Where enforcement agencies are weak - as they are in many developing countries - polluters run little risk of being caught and punished. Therefore, any polluting industry that violates pollution standards, faces little compulsion to adopt cleaner methods of production. On the other hand, industries that do not respect legal statutes are even less inclined to cut their pollution. To address these limitations, the new approach as figured out in Greening Industry combines market based incentives and public information disclosure to induce factory managers to improve their environmental performance while pursuing profits.

In some countries, local representatives join government regulators and factory managers at the negotiating table to decide on the policies to be framed and to set pollution standards that are required to formulate strategies and disciplinary measures to ensure that the standards are met. On the other hand, there are countries where public disclosure of a company's performance enables consumers, stockholders and investors to judge its environmental commitments. This judgement affects their decision to buy a product or invest in or trade the share of that company.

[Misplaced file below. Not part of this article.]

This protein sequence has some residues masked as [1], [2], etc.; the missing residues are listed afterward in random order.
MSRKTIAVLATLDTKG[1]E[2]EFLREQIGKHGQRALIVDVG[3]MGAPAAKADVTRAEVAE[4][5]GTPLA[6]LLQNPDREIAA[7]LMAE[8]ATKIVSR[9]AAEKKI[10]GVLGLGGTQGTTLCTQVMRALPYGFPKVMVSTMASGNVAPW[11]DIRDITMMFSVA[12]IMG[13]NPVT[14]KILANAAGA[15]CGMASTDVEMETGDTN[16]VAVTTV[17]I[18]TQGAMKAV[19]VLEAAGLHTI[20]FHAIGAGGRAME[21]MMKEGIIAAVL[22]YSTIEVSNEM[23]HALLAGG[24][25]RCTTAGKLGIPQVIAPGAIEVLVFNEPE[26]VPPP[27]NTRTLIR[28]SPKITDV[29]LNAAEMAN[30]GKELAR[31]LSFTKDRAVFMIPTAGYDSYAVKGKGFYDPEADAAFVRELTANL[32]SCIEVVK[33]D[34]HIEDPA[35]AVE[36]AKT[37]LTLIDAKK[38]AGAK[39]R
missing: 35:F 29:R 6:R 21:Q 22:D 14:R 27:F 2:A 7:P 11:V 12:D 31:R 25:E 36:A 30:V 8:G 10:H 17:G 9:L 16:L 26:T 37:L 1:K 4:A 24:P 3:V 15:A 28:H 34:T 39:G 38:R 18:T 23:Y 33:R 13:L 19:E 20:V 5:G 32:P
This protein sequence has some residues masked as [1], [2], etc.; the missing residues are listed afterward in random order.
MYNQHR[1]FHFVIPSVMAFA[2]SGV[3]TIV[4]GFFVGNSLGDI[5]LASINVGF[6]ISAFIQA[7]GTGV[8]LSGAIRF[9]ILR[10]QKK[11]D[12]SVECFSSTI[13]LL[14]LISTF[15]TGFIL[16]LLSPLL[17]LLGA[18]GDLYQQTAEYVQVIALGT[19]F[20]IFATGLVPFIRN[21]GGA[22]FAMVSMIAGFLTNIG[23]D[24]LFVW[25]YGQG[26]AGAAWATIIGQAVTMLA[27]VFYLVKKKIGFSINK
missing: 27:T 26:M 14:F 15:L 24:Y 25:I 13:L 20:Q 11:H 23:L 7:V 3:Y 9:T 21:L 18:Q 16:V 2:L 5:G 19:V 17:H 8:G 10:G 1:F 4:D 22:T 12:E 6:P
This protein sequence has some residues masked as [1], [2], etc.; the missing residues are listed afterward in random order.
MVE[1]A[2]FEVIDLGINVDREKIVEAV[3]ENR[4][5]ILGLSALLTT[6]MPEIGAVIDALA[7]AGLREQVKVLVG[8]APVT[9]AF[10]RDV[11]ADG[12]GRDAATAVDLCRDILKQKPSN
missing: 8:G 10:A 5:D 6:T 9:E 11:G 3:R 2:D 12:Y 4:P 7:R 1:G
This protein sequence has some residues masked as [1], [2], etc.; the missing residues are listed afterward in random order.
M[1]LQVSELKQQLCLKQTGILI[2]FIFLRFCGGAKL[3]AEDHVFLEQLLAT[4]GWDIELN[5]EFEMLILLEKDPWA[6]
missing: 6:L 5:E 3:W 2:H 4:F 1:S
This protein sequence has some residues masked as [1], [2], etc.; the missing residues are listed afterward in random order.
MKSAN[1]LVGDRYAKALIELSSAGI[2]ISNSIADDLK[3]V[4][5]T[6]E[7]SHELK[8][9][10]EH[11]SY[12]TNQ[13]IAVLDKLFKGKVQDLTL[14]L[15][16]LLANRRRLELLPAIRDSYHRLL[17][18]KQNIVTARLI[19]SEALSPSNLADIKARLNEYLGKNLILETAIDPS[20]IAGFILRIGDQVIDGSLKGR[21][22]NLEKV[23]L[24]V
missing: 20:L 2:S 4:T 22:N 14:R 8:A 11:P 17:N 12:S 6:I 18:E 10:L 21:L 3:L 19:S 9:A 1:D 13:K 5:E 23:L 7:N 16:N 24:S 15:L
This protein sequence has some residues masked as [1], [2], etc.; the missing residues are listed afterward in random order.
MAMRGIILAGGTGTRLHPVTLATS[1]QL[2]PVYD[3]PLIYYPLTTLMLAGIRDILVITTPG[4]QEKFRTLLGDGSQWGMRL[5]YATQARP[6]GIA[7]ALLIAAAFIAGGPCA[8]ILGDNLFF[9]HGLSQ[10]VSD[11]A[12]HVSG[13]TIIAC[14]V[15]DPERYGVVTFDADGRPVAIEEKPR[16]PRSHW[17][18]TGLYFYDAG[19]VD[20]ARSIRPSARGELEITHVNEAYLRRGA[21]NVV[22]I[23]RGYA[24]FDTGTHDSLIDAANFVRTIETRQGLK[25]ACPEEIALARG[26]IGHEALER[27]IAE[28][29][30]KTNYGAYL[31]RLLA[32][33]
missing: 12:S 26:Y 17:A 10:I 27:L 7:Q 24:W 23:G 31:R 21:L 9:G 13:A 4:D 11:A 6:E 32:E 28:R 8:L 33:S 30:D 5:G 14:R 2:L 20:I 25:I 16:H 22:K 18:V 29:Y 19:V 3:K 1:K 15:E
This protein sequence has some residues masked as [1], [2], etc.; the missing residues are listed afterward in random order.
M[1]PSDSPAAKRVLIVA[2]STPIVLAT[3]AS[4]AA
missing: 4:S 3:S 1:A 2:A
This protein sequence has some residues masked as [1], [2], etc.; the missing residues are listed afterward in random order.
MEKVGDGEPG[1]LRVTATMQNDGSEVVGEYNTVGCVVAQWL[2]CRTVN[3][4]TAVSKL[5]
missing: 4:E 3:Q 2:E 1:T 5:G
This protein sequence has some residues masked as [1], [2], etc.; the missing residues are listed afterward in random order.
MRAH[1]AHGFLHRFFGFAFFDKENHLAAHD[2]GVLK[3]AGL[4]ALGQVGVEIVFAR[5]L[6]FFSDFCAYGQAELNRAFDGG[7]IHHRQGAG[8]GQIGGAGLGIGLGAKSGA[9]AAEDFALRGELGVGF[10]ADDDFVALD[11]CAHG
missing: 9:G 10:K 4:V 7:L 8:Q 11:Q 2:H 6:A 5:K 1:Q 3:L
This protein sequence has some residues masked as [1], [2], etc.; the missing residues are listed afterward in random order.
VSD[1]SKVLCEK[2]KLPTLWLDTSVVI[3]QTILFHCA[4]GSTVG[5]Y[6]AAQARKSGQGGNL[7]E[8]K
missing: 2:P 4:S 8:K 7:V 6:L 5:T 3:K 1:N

For instance in India, it began with the initiative taken by the Centre for Science and Environment (CSE) to start rating industries in the country on their environmental performance. Though the initiative in its initial phase did not fetch an encouraging response from industry, but eventually, realising the importance of public image, most of the industries came forward to participate in the project. As pilot project, CSE rated the Indian pulp and paper industry since the sector is one of the most polluting and had a lot to hide. The basic aim was to make the people aware of industries that are environment-friendly and those that pollute. This enables the public to formulate strategies and act together to pressurise these industries to clean up their act. As is apparent, in this model the pollution regulation method is information intensive and transparent. The best results of the new 'model' approach were seen in Indonesia.